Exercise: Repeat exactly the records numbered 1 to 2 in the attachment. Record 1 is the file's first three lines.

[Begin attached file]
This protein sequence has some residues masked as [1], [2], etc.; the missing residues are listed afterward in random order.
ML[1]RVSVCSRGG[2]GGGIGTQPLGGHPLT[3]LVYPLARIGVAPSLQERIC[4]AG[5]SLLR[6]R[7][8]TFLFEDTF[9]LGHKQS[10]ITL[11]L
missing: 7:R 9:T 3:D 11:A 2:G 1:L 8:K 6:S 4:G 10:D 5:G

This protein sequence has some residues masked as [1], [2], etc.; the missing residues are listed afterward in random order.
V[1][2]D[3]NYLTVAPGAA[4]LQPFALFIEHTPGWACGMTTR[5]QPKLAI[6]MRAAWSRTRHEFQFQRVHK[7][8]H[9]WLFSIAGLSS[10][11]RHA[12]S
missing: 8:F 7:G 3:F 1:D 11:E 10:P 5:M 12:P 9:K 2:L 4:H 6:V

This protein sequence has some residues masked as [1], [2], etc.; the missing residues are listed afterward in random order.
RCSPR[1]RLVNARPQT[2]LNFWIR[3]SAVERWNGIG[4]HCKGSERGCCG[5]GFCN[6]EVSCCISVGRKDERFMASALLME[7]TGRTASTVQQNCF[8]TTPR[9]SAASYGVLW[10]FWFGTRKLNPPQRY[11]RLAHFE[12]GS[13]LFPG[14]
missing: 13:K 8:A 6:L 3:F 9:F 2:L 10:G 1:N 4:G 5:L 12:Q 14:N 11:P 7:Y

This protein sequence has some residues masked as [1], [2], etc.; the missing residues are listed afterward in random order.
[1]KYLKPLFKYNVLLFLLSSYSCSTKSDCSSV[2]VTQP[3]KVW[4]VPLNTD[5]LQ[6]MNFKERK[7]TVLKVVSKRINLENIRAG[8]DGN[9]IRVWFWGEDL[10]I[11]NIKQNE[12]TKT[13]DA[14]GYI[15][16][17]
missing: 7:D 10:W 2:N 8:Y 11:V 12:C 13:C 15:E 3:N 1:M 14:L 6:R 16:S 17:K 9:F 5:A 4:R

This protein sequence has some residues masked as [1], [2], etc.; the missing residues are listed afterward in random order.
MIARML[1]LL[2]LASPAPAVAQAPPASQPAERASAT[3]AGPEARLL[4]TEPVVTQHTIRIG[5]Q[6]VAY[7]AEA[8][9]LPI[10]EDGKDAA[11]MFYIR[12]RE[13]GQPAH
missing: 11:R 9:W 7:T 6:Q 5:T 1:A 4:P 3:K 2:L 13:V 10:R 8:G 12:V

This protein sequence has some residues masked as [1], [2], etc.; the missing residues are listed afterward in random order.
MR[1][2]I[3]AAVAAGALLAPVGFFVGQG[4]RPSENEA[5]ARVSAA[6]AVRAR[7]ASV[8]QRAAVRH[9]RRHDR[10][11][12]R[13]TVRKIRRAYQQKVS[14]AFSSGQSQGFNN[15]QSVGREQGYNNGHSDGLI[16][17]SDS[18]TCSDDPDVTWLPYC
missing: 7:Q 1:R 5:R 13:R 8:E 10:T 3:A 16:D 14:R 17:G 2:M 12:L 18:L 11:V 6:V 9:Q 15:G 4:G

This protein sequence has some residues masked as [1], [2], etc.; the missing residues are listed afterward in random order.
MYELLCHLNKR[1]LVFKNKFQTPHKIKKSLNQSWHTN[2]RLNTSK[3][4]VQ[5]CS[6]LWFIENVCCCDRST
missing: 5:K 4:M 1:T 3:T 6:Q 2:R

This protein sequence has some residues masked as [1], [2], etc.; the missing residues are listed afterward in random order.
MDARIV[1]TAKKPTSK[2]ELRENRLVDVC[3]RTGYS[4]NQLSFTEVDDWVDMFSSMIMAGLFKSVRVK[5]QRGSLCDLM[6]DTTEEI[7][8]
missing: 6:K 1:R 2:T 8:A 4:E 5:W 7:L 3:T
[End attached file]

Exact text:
This protein sequence has some residues masked as [1], [2], etc.; the missing residues are listed afterward in random order.
ML[1]RVSVCSRGG[2]GGGIGTQPLGGHPLT[3]LVYPLARIGVAPSLQERIC[4]AG[5]SLLR[6]R[7][8]TFLFEDTF[9]LGHKQS[10]ITL[11]L
missing: 7:R 9:T 3:D 11:A 2:G 1:L 8:K 6:S 4:G 10:D 5:G

This protein sequence has some residues masked as [1], [2], etc.; the missing residues are listed afterward in random order.
V[1][2]D[3]NYLTVAPGAA[4]LQPFALFIEHTPGWACGMTTR[5]QPKLAI[6]MRAAWSRTRHEFQFQRVHK[7][8]H[9]WLFSIAGLSS[10][11]RHA[12]S
missing: 8:F 7:G 3:F 1:D 11:E 10:P 5:M 12:P 9:K 2:L 4:H 6:V